Friday, 26 September 2008

UK mars Accenture’s European growth

Accenture had a pretty fine finish to its fiscal year (to 31st August) – indeed a pretty good year all round – despite the turmoil in financial markets and beyond (see the results release here). The notable exception was EMEA region, which saw Q4 revenues grow 6% in local currency against a 10% average across the company. In contrast, Accenture’s North American business grew 14% in the quarter and Asia/Pacific 12% (both local currency).

It was the UK that let the side down. Management didn’t give the numbers but called out both Financial Services and Public Sector as the weak spots. In the rest of Europe, Italy, France and Spain were “very strong” whereas Germany and Nordics were “holding their own”. Management reckoned the problems will take some time to sort out. This bodes ill for Logica in particular, for which Nordics is its largest regional market (28% of revenues) and Public Sector represents 57% of UK revenues, though Financial Services is just 8%. Together, Nordics, Germany and UK comprises 54% of Logica’s total business, so we await with interest CEO Andy Green’s next trading update on 14th November.

Meanwhile, Accenture guided a pretty bullish FY09 outlook, expecting 9-12% local currency growth and 10-40 basis point margin expansion. The latter trick is to be done by “improving contract economics” which we read as higher pricing (they instituted price increases in June) and more offshore delivery. Indeed, global delivery headcount has reached 83,000 of their total 186,000 employees, i.e. 45% of the workforce. We believe about half of these are in India. Management intends to keep headcount relatively flat this year, so with attrition currently at 15% (down from 18% this time last year) they’ll still need to hire some 30,000 people. We would expect most of these will be in low-cost countries.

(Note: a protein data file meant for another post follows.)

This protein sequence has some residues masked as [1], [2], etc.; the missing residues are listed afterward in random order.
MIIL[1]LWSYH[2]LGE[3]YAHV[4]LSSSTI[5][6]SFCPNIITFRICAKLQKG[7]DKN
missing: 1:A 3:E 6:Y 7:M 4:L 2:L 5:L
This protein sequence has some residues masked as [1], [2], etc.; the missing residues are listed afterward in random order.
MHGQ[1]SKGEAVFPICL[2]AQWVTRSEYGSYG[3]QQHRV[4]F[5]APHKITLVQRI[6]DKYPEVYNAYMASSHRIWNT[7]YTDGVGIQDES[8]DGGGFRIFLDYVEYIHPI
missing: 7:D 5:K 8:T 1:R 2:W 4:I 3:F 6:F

If Accenture really can grow the 9-12% they are forecasting, this would be a quite astounding performance given our expectations of a shrinking IT services market in ’09 in real terms (low single-digit growth including inflation). They seem to have the combination of consulting and outsourcing services pitched near to perfection and a global delivery model that makes them very competitive even against the Indians. It’s no wonder other players aspire to be just like them when they grow up.

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